Meanwhile, bridge and mezzanine lending for nonstabilized assets has grown substantially. Typically offering loans priced 200 to 400 basis points above the GSEs’ floating spreads, bridge lenders include both traditional banks and specialized, higher-yield investment companies. Construction debt, although it’s increasingly challenging to secure, is sourced through the U.S. Department of Housing and Urban Development, as well as regional and local banks where prior personal relationships with investors and brokers exist.
The scarcity of Class A product and the relatively high number of buyers for senior-housing deals has propped up pricing to peak levels. Investors also are chasing more moderately priced Class C properties for value-add opportunities in an effort to seek yield as construction costs continue to creep up.
Nationwide cap rates for senior housing increased by 44 basis points year over year in 2016, to 8.14 percent, while nursing-care cap rates declined by 10 basis points, to 11.9 percent. As of this past second quarter, the spread between senior-housing cap rates and the benchmark 10-year U.S. Treasury note remains under the 20-year average at 581 basis points, indicating room for further compression. Hence, rising interest rates could have little impact on cap rates, at least initially.
The stabilized occupancy rate on these properties declined year over year in fourth-quarter 2016 to 90.9 percent, then dipped further this past second quarter to 90.6 percent. According to NIC, the decrease was primarily attributed to the assisted-living and memory-care sectors, with occupancy rates decreasing to 89.7 percent and 88.1 percent, respectively, during first- quarter 2017. Nursing care reported its lowest occupancy rate in a decade, at 86.6 percent. Independent living, however, continues to maintain the sector’s highest occupancy, at 92.2 percent, for second-quarter 2017, just slightly below its peak of 92.4 percent in the previous quarter.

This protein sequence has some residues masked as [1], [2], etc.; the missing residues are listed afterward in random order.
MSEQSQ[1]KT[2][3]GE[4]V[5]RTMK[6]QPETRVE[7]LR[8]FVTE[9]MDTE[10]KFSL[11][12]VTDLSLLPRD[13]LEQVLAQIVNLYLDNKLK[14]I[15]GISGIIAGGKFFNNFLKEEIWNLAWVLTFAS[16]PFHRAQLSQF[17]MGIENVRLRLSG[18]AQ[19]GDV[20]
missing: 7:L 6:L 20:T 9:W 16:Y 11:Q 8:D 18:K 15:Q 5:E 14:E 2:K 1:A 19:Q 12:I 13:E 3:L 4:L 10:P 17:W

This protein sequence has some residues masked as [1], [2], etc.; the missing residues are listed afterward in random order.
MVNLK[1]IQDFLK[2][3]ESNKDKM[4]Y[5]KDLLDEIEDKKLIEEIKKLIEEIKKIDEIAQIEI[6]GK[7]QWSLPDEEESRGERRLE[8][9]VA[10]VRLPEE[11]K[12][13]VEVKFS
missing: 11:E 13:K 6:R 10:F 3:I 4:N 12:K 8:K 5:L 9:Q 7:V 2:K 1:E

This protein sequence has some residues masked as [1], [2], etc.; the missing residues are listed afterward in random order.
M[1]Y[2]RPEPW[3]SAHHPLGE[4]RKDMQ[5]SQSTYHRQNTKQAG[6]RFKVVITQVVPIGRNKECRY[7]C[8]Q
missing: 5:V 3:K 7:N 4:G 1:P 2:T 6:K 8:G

Development has been driven by the availability of capital and the demand for more product. While this has led to concerns of having too many senior-housing communities, the industry is expected to stay localized in terms of meeting the needs of an individual market. Construction trends and new supply should be examined on a market level, not a metro level, when understanding impacts to property performance.
Because of rising construction costs, a lack of available properties, the high costs of land and increased lender scrutiny, however, there has been a recent decline in construction starts. The percentage of units under construction was 6 percent of total supply in fourth-quarter 2016, and the number declined to 5.8 percent in first-quarter 2017.
The federal government continues to seek changes to health care, specifically the Affordable Care Act. That could result in changes to Medicaid reimbursements, which currently cover about 60 percent of the revenues for nursing homes nationwide.
Revenues are often balanced with a portion of shorter-term residents, who are covered under higher reimbursement plans, including Medicare and private insurance. Pressure for shorter resident stays along with a reduction in Medicaid payments, however, could produce performance challenges for senior housing.
Yet, operators have historically shown resilience to what is always a volatile and changing reimbursement market. Further, this dynamic sector still commands the highest cap rates among commercial property sectors, and it has seen only nominal downward pressure over the past 10 years.
The nursing-care industry is facing pressure for continued consolidation, allowing operators to form partnerships with local health care organizations. As a result, pricing was very strong through 2016. This has shown signs of slowing recently, however, which may be an indication that investors are pausing to gauge changes in health care and any consequential risks.
Other housing sectors can be leading indicators for senior housing, with seniors often needing to sell their homes prior to relocation. This is particularly true for independent living, a less need-driven product. The generally strong housing market has spurred growth in the independent-living market, particularly as older products do not align with the demands for today’s market.
The impact of interest-rate hikes, the U.S. housing market and changes in health care, as well as the potential impact of immigration reform on the labor force, will be key metrics for the senior-housing industry going into 2018. Property-level operations, capital inflow from foreign investors and moderated, new development trends will be essential to maintaining short-term valuations. In terms of financing, commercial mortgage brokers should view quality operating partnerships as critical to long-term success.